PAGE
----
Fed flags risk US inflation could become entrenched: minutes

Fed flags risk US inflation could become entrenched: minutes

The Federal Reserve implemented the most aggressive interest rate increase in nearly 30 years, as policymakers cited worries that price pressures had shown no signs of easing
The Federal Reserve implemented the most aggressive interest rate increase in nearly 30 years, as policymakers cited worries that price pressures had shown no signs of easing. Photo: Stefani Reynolds / AFP/File
Source: AFP

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US central bankers last month flagged the concern that sky-high inflation could become persistent and reiterated their willingness to continue raising interest rates to tamp down price pressures, according to the minutes of the latest policy meeting released Wednesday.

The Federal Reserve last month implemented the most aggressive interest rate increase in nearly 30 years, as policymakers cited worries that price pressures had shown no signs of easing, according to the record of the June 14-15 meeting.

The members of the Fed's policy-setting Federal Open Market Committee raised the benchmark borrowing rate three-quarters of a point and at the time said another similar increase was possible later this month, after data showing consumer prices surged 8.5 percent in the 12 months to May -- the highest in more than four decades.

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Officials were concerned "that inflation pressures had yet to show signs of abating," which a number saw as further evidence "inflation would be more persistent than they had previously anticipated," the minutes said.

And many policymakers said there was "a significant risk... that elevated inflation could become entrenched if the public began to question the resolve of the Committee."

But the minutes made clear the officials are resolved to continue efforts to cool the economy at least through the end of the year.

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With the high prices for food, energy, housing and other goods squeezing American families, Fed officials "stressed that appropriate firming of monetary policy, together with clear and effective communications, would be essential in restoring price stability."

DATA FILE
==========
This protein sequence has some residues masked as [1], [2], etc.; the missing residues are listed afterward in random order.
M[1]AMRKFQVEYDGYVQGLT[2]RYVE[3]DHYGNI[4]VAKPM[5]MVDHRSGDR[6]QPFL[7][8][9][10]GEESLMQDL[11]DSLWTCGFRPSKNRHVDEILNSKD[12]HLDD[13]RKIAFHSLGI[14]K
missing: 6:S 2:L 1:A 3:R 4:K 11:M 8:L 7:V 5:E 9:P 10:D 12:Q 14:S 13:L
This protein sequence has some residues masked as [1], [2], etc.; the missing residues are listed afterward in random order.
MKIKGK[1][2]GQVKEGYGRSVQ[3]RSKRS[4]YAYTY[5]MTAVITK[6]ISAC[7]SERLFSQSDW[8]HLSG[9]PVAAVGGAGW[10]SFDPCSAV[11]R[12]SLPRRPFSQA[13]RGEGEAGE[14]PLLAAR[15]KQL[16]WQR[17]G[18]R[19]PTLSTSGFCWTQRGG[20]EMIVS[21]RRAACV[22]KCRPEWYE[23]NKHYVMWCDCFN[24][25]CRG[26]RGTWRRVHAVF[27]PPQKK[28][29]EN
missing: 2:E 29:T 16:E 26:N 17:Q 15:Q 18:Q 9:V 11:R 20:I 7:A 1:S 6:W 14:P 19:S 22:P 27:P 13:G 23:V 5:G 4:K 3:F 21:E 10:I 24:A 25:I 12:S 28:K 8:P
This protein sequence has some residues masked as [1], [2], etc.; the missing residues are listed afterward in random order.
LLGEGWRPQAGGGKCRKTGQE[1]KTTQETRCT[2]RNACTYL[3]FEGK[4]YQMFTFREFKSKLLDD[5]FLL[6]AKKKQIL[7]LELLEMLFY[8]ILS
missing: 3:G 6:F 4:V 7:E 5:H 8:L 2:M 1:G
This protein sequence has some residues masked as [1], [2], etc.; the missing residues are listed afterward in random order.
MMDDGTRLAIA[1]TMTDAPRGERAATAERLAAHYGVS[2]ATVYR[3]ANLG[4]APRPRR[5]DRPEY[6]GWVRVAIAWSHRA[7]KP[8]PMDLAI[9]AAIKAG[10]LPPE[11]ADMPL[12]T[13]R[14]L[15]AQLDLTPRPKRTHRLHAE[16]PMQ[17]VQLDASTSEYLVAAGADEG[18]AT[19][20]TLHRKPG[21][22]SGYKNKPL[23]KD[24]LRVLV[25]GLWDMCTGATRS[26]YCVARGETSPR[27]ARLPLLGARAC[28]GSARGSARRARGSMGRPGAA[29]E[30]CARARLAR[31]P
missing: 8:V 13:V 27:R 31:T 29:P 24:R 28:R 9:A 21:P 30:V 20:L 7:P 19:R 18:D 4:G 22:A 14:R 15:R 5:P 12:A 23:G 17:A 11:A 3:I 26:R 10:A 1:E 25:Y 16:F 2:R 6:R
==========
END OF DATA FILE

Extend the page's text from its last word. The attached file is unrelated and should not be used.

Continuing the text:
Still, there remains a risk inflation will continue to accelerate amid the uncertainty surrounding how long the effect of the Russian invasion of Ukraine and Covid-19 lockdowns in China will continue, as those factors have exacerbated price pressures, the report said.

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Officials acknowledged they might have to be even more aggressive in tightening monetary policy "if elevated inflation pressures were to persist."

Upside risks

The super-sized 0.75-percentage-point hike last month came with the Fed under intense pressure to curb soaring prices that have left millions of Americans struggling to make ends meet and sent President Joe Biden's approval ratings plunging.

Following the meeting, Fed Chair Jerome Powell said it was "essential" to lower inflation, but stressed that the goal is to achieve that without derailing the US economy.

However, he acknowledged there is always a risk of going too far, and concerns about a US and global recession have sent global stock markets on a downward slide in recent weeks.

Biden has endorsed the Fed's effort and is hoping for success as his Democrats face the possibility of losing control of Congress in key midterm elections in November.

US central bankers began raising interest rates off zero in March as buoyant demand from American consumers for homes, cars and other goods clashed with transportation and supply chain snarls in parts of the world where Covid-19 remains a challenge.

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That fueled inflation, which got dramatically worse after Russia invaded Ukraine in late February and Western nations imposed steep sanctions on Moscow, sending food and fuel prices up at a blistering rate.

That caused US gasoline prices to top $5.00 a gallon, but they have since retreated slightly.

But the Fed minutes said inflation risks remain "skewed to the upside."

Officials said that later this year they will be "well positioned" to gauge the extent to which further rate hikes will be needed.

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Source: AFP

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